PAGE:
An Unguarded Strength is a Double Weakness

Throughout my high school years, there was one particular teacher that I always learned this most from; we all called him Mr. T. He was a driver for Pepsi Cola for more than 20 years before teaching at my high school for a few years. He was particularly insightful in politics, and often got off track in class about contemporary issues in the political world. But that was okay with us, as we all loved to hear him speak.

There is one axiom that Mr. T spoke of one class day that I will never forget, and that is the fact that an unguarded strength is a double weakness. When I first heard this, I didn’t fully comprehend why he was telling us. But with age and experience comes practical wisdom, and I now know what he meant.

To portray this axiom, he used an example that any good American can appreciate: the fall of the British army to the American Continental army. As at least a decently educated America, one should know the fact that the British army was rivaled by none anywhere in the world. They had the largest empire is human history, and it seemed like nothing could stop them. That is, until the Americans came along in the late 1700’s.

The greatest strength of the British army was its discipline. Their troops were highly trained in the ways of battle, and in times of war the army went like clock-work, at least when they were facing armies using the same tactics of European warfare.

When the Americans began the fight for independence, it seemed a daunting task to say the least. However, there was a fundamental weakness that the uncivilized, backwater colonists used against the might of the British army; and that was their discipline.

To demonstrate the British’s weakness, I have included a brief selection from “The Patriot.”

Warning: graphic content

As you can see, the first thing that Benjamin Martin did was to shoot down the British officer riding the horse. Officers were the key to ensuring that the infantry would be correctly directed in battle. The weakness was that without officers, infantry units were helpless and vulnerable to attack. Hence, through guerilla tactics, officers were often shot and killed, while the rest of the regiment would be thrown into chaos without their commanding officer. That is the weakness that the Americans used to win the war.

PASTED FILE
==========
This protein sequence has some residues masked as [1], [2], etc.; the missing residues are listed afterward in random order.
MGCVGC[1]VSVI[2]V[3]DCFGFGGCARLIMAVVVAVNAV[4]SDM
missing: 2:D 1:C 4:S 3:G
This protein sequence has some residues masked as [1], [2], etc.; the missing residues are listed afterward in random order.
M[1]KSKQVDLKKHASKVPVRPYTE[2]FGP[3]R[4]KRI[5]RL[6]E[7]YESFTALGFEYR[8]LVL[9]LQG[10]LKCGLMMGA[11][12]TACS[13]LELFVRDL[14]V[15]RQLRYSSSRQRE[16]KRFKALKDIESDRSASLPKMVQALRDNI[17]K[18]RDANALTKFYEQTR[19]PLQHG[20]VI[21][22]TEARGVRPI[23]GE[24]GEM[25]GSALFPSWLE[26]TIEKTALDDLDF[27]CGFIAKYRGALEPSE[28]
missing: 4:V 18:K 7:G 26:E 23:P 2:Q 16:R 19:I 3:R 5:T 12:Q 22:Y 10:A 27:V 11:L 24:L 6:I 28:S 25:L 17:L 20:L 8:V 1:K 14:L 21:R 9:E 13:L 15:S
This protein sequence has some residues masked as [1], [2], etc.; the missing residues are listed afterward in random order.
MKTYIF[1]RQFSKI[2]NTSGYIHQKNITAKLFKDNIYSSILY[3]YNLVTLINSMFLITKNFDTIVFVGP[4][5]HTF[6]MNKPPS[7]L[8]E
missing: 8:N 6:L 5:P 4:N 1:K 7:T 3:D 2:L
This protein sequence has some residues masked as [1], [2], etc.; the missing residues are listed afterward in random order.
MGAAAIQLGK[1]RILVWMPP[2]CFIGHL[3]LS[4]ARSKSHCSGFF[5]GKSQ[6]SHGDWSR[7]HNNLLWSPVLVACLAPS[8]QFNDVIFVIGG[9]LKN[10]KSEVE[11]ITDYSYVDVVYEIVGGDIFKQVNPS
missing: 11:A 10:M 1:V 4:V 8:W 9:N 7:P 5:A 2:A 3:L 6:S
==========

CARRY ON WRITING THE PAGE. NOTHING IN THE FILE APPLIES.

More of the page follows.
Such a principle still has practical wisdom for our day. The United States of America has come a long way from being a backwater British colony to being a super-power nation; at least until recent years.

How has our nation started to crumble? I contend that it is because of our unguarded strength.

What is that unguarded strength? Our freedom.

Freedom is one of the greatest ends a society can achieve. With freedom, innovation is endless, prosperity abounds, and people thrive. However, freedom also comes with the burden of responsibility to ensure that the freedom that has been inherited will be passed on to future generations.

Somewhere along the way, somewhere in the 20th century, Americans got the foolish idea that there can be freedom without responsibility. Once that idea had taken root in the mores of American culture, the vanguard of freedom was dismissed from duty, and freedom was left vulnerable.

Where there is no responsibility, there is no freedom. Without responsibility, freedom inevitably becomes license, or the ability to do whatever one pleases. License is not freedom; it is merely an illusion. This illusion allows the state to seize power at will, all while the people bask in their licentious place of eventual servitude. If Americans wish to remain free, in the sense of the freedom passed down from the Founding era, then responsibility will have to be restored. Only responsibility, collectively and individually, can stop the inevitable power grab that will place Americans at the arbitrary whim of an unbridled government.

An unguarded strength is a double weakness. Just like the British army, it seems that the United States of America has fallen into this trap of not protecting their greatest respective assets. Without responsibility, how can we expect to continue as a free nation? Under the guise of protecting our freedom, how many more politicians will we allow to trample the Constitution? Freedom is not free. It takes work to maintain. And right now, Americans are sitting on their lazy bums just hoping that someone else will take the responsibility of defending freedom. I ask, if not us, then who?



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